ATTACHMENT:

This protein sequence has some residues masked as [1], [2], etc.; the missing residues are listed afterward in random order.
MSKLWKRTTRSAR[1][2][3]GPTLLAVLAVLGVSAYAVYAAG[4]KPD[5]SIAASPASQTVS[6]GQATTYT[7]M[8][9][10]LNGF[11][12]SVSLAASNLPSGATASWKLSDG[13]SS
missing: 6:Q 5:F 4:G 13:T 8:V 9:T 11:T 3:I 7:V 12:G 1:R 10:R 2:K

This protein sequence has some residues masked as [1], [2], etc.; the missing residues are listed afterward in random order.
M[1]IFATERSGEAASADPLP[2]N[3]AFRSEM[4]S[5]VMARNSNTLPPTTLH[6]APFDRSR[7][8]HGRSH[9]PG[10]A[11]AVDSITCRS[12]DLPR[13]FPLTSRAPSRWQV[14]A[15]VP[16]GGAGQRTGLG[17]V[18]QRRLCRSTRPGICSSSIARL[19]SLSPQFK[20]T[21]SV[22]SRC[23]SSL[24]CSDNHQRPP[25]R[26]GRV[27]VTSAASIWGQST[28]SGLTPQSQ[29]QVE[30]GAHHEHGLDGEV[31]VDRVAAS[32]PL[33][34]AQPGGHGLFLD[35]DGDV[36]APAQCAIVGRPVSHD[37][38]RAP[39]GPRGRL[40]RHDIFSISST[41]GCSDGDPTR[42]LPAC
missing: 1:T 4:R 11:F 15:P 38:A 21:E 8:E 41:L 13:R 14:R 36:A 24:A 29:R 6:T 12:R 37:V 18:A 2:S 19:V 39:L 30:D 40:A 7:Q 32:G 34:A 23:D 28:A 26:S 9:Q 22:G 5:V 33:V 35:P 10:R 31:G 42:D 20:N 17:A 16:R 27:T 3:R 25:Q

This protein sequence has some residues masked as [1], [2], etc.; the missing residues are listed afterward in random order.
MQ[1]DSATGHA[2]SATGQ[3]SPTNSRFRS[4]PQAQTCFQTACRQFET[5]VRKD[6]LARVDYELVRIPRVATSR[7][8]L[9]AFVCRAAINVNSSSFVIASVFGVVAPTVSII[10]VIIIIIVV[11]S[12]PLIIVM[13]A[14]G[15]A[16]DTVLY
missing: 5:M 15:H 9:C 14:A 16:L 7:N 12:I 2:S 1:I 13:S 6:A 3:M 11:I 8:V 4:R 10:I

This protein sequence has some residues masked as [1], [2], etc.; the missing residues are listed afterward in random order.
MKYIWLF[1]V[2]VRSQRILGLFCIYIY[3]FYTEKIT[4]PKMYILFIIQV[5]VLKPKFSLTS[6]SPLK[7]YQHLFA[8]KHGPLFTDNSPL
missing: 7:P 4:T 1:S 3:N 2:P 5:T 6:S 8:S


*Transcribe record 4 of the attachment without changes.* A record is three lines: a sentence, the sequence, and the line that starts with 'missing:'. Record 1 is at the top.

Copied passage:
This protein sequence has some residues masked as [1], [2], etc.; the missing residues are listed afterward in random order.
MKYIWLF[1]V[2]VRSQRILGLFCIYIY[3]FYTEKIT[4]PKMYILFIIQV[5]VLKPKFSLTS[6]SPLK[7]YQHLFA[8]KHGPLFTDNSPL
missing: 7:P 4:T 1:S 3:N 2:P 5:T 6:S 8:S